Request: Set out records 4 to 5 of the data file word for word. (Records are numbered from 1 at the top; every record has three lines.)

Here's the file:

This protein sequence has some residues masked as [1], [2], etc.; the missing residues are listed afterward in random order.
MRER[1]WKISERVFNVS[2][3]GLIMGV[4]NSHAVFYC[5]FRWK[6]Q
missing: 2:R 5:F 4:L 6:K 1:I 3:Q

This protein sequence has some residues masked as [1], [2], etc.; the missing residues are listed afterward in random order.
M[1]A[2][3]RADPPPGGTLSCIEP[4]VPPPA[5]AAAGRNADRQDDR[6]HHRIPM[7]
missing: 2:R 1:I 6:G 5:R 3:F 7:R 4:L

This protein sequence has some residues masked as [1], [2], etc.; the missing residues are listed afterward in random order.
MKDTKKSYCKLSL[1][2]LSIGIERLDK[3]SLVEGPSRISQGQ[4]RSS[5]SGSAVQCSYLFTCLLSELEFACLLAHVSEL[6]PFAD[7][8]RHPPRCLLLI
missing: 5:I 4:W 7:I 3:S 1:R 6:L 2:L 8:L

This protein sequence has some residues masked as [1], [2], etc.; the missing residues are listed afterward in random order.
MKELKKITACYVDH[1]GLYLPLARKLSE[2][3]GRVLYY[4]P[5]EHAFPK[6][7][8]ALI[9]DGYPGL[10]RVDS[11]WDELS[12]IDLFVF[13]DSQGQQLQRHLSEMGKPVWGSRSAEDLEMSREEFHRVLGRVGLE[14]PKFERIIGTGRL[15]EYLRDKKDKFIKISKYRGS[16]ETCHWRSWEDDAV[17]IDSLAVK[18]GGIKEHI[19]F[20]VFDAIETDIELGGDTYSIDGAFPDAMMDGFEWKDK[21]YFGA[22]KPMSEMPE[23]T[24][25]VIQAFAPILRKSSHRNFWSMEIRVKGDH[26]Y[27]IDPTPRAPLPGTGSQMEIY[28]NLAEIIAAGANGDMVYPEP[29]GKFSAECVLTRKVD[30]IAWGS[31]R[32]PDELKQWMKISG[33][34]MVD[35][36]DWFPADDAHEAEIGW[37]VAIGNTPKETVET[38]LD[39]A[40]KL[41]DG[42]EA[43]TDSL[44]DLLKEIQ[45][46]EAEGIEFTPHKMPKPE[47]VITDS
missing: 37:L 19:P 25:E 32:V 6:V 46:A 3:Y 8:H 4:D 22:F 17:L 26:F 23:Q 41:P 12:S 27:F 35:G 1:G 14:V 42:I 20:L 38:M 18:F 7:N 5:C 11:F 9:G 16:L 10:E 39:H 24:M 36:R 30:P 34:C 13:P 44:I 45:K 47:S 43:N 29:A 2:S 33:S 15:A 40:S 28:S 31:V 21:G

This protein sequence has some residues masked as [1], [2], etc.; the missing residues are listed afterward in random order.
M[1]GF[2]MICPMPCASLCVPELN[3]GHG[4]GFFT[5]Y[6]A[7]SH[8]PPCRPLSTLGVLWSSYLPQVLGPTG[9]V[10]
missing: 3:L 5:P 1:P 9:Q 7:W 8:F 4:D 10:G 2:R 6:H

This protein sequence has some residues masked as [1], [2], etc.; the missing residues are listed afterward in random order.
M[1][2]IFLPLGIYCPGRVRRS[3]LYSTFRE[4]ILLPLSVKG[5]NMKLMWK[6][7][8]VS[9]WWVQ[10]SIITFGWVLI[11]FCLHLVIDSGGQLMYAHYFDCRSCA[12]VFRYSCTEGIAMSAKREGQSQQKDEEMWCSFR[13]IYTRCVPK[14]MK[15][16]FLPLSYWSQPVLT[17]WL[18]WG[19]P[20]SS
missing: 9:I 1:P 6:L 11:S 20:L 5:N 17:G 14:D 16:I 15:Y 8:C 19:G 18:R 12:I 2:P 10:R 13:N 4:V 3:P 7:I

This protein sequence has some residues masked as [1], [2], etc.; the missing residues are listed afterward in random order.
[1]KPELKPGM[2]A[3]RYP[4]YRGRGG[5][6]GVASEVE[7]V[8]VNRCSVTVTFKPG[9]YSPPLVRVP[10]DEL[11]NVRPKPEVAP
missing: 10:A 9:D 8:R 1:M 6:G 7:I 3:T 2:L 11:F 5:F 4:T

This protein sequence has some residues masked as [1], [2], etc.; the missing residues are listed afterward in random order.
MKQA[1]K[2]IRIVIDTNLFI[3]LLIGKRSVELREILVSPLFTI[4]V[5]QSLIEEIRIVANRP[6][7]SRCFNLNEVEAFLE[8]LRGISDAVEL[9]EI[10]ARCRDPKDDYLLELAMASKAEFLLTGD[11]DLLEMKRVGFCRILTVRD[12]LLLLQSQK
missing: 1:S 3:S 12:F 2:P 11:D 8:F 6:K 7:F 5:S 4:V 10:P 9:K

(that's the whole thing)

This protein sequence has some residues masked as [1], [2], etc.; the missing residues are listed afterward in random order.
MKELKKITACYVDH[1]GLYLPLARKLSE[2][3]GRVLYY[4]P[5]EHAFPK[6][7][8]ALI[9]DGYPGL[10]RVDS[11]WDELS[12]IDLFVF[13]DSQGQQLQRHLSEMGKPVWGSRSAEDLEMSREEFHRVLGRVGLE[14]PKFERIIGTGRL[15]EYLRDKKDKFIKISKYRGS[16]ETCHWRSWEDDAV[17]IDSLAVK[18]GGIKEHI[19]F[20]VFDAIETDIELGGDTYSIDGAFPDAMMDGFEWKDK[21]YFGA[22]KPMSEMPE[23]T[24][25]VIQAFAPILRKSSHRNFWSMEIRVKGDH[26]Y[27]IDPTPRAPLPGTGSQMEIY[28]NLAEIIAAGANGDMVYPEP[29]GKFSAECVLTRKVD[30]IAWGS[31]R[32]PDELKQWMKISG[33][34]MVD[35][36]DWFPADDAHEAEIGW[37]VAIGNTPKETVET[38]LD[39]A[40]KL[41]DG[42]EA[43]TDSL[44]DLLKEIQ[45][46]EAEGIEFTPHKMPKPE[47]VITDS
missing: 37:L 19:P 25:E 32:V 6:V 46:A 3:Y 8:H 4:D 22:F 17:L 26:F 23:Q 41:P 12:S 27:F 35:G 1:G 14:V 42:I 20:L 38:M 18:F 7:N 5:C 11:F 9:G 16:L 10:E 39:H 24:M 36:R 30:P 34:C 13:P 44:I 45:K 47:S 43:N 29:A 2:S 33:S 15:A 40:S 28:S 31:V 21:G

This protein sequence has some residues masked as [1], [2], etc.; the missing residues are listed afterward in random order.
M[1]GF[2]MICPMPCASLCVPELN[3]GHG[4]GFFT[5]Y[6]A[7]SH[8]PPCRPLSTLGVLWSSYLPQVLGPTG[9]V[10]
missing: 3:L 5:P 1:P 9:Q 7:W 8:F 4:D 10:G 2:R 6:H